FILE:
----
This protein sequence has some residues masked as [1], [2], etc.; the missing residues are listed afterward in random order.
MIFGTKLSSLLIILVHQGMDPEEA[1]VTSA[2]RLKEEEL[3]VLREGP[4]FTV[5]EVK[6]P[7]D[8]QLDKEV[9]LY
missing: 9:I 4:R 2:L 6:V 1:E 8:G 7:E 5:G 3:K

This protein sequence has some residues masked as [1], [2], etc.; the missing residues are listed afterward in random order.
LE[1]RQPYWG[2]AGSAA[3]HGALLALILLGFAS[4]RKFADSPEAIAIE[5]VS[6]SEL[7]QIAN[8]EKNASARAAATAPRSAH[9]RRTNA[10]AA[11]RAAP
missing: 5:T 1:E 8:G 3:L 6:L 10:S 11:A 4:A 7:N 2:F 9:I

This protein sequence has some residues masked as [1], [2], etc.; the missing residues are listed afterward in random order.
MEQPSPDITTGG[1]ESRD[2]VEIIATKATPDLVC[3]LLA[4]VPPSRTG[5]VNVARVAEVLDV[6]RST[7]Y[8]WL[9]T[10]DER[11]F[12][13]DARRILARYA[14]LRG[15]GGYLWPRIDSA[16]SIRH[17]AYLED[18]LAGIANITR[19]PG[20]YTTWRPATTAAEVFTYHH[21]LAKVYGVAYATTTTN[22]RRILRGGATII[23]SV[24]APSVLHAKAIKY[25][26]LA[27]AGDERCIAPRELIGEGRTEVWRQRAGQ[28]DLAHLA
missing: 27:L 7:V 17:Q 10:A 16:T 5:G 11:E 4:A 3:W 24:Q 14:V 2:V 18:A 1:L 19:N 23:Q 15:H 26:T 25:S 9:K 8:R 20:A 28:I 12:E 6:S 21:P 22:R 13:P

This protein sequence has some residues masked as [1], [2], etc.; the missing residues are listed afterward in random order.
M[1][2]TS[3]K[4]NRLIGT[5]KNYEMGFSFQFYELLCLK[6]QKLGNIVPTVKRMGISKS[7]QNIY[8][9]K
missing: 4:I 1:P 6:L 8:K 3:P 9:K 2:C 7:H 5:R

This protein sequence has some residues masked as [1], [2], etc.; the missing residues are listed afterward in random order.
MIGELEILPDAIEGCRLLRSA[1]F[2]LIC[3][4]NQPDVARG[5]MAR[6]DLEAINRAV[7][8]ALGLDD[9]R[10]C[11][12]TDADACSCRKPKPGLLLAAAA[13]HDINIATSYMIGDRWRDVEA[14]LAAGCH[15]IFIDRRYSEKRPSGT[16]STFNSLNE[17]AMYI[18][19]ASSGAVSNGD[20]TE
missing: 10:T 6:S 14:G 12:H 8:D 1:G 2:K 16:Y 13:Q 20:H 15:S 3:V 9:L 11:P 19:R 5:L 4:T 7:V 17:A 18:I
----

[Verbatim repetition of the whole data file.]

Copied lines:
This protein sequence has some residues masked as [1], [2], etc.; the missing residues are listed afterward in random order.
MIFGTKLSSLLIILVHQGMDPEEA[1]VTSA[2]RLKEEEL[3]VLREGP[4]FTV[5]EVK[6]P[7]D[8]QLDKEV[9]LY
missing: 9:I 4:R 2:L 6:V 1:E 8:G 7:E 5:G 3:K

This protein sequence has some residues masked as [1], [2], etc.; the missing residues are listed afterward in random order.
LE[1]RQPYWG[2]AGSAA[3]HGALLALILLGFAS[4]RKFADSPEAIAIE[5]VS[6]SEL[7]QIAN[8]EKNASARAAATAPRSAH[9]RRTNA[10]AA[11]RAAP
missing: 5:T 1:E 8:G 3:L 6:L 10:S 11:A 4:A 7:N 2:F 9:I

This protein sequence has some residues masked as [1], [2], etc.; the missing residues are listed afterward in random order.
MEQPSPDITTGG[1]ESRD[2]VEIIATKATPDLVC[3]LLA[4]VPPSRTG[5]VNVARVAEVLDV[6]RST[7]Y[8]WL[9]T[10]DER[11]F[12][13]DARRILARYA[14]LRG[15]GGYLWPRIDSA[16]SIRH[17]AYLED[18]LAGIANITR[19]PG[20]YTTWRPATTAAEVFTYHH[21]LAKVYGVAYATTTTN[22]RRILRGGATII[23]SV[24]APSVLHAKAIKY[25][26]LA[27]AGDERCIAPRELIGEGRTEVWRQRAGQ[28]DLAHLA
missing: 27:L 7:V 17:Q 10:A 16:T 5:G 11:E 4:A 3:W 24:Q 14:V 2:V 18:A 1:L 19:N 23:Q 15:H 26:T 25:S 9:K 8:R 20:A 28:I 12:E 6:S 21:P 22:R 13:P

This protein sequence has some residues masked as [1], [2], etc.; the missing residues are listed afterward in random order.
M[1][2]TS[3]K[4]NRLIGT[5]KNYEMGFSFQFYELLCLK[6]QKLGNIVPTVKRMGISKS[7]QNIY[8][9]K
missing: 4:I 1:P 6:L 8:K 3:P 9:K 2:C 7:H 5:R

This protein sequence has some residues masked as [1], [2], etc.; the missing residues are listed afterward in random order.
MIGELEILPDAIEGCRLLRSA[1]F[2]LIC[3][4]NQPDVARG[5]MAR[6]DLEAINRAV[7][8]ALGLDD[9]R[10]C[11][12]TDADACSCRKPKPGLLLAAAA[13]HDINIATSYMIGDRWRDVEA[14]LAAGCH[15]IFIDRRYSEKRPSGT[16]STFNSLNE[17]AMYI[18][19]ASSGAVSNGD[20]TE
missing: 10:T 6:S 14:G 12:H 8:D 1:G 2:K 16:Y 13:Q 20:H 15:S 3:V 9:L 11:P 19:R 5:L 4:T 7:V 17:A 18:I